Defending the Suez Canal
When Turkey joined Germany in her lust for conquest during the early period of the war, the British struck her the first blow by annexing Egypt. The Turkish flag was lowered and her Sultan dethroned, and so Egypt passed from a virtual British
possession protectorate to a virtual British possession.
In Jan 1915 a new Sultan was elected, the British flag was hoisted, and a large garrison force
of consisting of British and Australasian troops was stationed at Mena, Maadi, Zeitoun and Heliopolis.
From time to time reinforcements were drafted to the canal banks to stem the tide of Turkish attacks, which were frequently launched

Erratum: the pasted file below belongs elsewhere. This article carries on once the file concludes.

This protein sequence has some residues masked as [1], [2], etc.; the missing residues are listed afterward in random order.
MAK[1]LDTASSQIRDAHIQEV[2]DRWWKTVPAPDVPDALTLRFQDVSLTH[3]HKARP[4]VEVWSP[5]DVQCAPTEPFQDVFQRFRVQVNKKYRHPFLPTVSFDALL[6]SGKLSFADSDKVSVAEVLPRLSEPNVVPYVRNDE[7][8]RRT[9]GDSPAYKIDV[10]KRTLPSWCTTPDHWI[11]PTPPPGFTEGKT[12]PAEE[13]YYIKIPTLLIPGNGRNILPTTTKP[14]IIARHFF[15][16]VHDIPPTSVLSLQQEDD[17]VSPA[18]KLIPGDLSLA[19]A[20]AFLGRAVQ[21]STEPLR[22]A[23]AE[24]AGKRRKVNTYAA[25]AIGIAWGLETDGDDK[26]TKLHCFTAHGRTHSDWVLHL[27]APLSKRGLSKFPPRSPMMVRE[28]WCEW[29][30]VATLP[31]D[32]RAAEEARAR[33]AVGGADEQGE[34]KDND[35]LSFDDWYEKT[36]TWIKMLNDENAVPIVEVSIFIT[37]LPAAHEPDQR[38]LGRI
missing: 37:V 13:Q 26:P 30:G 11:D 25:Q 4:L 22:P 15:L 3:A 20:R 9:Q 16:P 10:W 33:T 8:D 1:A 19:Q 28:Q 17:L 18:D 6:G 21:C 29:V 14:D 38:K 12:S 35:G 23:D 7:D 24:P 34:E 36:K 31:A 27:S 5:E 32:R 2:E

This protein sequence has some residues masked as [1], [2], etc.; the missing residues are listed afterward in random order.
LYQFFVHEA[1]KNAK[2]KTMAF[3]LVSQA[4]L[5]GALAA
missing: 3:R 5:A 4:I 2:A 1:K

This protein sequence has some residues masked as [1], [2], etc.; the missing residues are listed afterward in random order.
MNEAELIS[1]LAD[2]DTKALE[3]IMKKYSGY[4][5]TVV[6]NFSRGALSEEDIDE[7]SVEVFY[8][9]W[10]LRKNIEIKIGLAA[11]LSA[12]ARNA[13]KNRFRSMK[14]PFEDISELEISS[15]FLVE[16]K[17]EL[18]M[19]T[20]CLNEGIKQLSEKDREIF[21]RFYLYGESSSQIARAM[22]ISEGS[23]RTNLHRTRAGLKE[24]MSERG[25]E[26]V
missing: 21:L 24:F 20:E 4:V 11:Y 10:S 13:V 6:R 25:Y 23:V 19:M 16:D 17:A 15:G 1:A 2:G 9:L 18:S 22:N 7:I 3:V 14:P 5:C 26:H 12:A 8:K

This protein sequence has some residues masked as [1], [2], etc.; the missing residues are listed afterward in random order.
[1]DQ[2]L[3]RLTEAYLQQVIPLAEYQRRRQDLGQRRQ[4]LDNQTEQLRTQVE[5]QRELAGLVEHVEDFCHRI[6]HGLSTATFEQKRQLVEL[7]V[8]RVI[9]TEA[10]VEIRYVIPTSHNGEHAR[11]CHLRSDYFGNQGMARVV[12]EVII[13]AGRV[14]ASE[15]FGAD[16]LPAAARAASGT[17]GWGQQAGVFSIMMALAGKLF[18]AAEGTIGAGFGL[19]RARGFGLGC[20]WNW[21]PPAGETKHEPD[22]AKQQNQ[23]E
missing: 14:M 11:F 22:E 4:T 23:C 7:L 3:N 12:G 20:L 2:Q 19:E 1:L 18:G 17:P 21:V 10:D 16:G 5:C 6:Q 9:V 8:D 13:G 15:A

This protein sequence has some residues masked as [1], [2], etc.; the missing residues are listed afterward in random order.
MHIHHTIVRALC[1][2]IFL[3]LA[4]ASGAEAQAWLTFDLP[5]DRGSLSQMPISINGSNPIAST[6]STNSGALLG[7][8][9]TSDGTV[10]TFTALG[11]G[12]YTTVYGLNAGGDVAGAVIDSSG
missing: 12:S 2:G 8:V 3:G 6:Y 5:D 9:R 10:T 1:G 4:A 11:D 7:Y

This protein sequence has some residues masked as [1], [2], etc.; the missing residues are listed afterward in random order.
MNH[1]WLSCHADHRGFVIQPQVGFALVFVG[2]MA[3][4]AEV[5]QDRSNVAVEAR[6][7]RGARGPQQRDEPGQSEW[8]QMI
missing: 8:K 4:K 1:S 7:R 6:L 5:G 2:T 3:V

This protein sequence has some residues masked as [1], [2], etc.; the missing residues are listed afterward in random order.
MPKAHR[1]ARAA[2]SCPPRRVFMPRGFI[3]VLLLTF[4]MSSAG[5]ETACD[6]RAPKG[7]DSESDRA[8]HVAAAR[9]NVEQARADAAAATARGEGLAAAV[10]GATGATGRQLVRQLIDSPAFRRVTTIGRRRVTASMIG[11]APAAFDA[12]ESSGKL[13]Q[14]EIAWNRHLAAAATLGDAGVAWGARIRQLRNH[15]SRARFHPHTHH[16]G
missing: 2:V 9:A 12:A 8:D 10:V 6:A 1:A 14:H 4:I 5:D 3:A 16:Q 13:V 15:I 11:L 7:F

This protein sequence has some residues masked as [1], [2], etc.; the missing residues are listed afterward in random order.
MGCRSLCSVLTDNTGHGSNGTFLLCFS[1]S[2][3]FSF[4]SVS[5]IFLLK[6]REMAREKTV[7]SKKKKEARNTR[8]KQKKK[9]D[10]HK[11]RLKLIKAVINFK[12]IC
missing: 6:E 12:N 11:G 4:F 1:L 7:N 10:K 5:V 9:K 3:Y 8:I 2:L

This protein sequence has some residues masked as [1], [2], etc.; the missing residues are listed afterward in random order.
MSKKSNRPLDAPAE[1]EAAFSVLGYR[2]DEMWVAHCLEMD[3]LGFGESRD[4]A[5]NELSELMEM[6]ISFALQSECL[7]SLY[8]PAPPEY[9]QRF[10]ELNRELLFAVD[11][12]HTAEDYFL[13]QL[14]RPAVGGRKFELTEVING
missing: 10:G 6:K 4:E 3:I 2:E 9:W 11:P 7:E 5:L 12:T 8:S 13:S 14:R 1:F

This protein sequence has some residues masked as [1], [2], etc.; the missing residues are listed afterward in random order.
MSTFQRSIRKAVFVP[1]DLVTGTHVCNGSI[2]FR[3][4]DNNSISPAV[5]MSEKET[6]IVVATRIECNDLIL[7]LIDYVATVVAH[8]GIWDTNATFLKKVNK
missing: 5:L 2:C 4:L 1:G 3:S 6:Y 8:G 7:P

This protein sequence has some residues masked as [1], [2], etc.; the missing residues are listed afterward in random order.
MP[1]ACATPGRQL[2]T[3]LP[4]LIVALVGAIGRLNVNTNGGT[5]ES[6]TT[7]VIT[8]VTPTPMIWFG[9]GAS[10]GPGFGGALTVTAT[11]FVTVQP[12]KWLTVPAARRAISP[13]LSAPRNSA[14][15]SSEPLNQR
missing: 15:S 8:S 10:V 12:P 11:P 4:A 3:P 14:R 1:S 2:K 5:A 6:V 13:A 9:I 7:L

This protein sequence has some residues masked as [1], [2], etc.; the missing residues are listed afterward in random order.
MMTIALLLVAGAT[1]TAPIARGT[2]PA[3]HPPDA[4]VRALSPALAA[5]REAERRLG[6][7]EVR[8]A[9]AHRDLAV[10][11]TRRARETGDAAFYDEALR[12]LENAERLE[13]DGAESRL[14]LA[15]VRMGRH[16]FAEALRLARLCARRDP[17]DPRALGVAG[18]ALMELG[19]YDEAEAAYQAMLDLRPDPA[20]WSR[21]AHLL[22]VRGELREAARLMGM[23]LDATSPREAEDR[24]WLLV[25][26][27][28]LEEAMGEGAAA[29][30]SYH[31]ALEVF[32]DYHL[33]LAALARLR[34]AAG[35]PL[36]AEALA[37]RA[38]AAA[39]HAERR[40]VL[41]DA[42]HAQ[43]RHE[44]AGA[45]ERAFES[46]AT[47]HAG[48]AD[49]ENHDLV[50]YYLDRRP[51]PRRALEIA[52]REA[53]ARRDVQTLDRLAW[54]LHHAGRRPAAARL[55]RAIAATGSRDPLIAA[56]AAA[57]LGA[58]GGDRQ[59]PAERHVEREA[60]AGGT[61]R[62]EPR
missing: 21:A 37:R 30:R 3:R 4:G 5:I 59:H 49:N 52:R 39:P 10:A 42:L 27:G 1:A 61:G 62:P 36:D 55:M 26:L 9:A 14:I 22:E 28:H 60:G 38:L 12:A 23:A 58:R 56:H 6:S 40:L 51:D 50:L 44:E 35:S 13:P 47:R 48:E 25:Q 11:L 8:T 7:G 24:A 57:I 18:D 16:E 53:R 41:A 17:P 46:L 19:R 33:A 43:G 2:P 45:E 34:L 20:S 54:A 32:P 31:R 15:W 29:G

from time to time, to throw off the British yoke and regain their most treasured possession. Their first, but half hearted attack took place during January 1915 with only a handful of men, numbering about twelve thousand. The attempt brought them disaster at the cost of very severe casualties, while the Ghurkha, Indian, and New Zealand regiments suffered insignificant casualties losses.
Our trenches were situated along the western banks of the canal, and though well hidden and protected they were obviously wrongly situated allowing, as they did, the Turks to approach right up to the canal, and even to place pontoons across the water. Having ascertained that their attacks in the future were to be more determined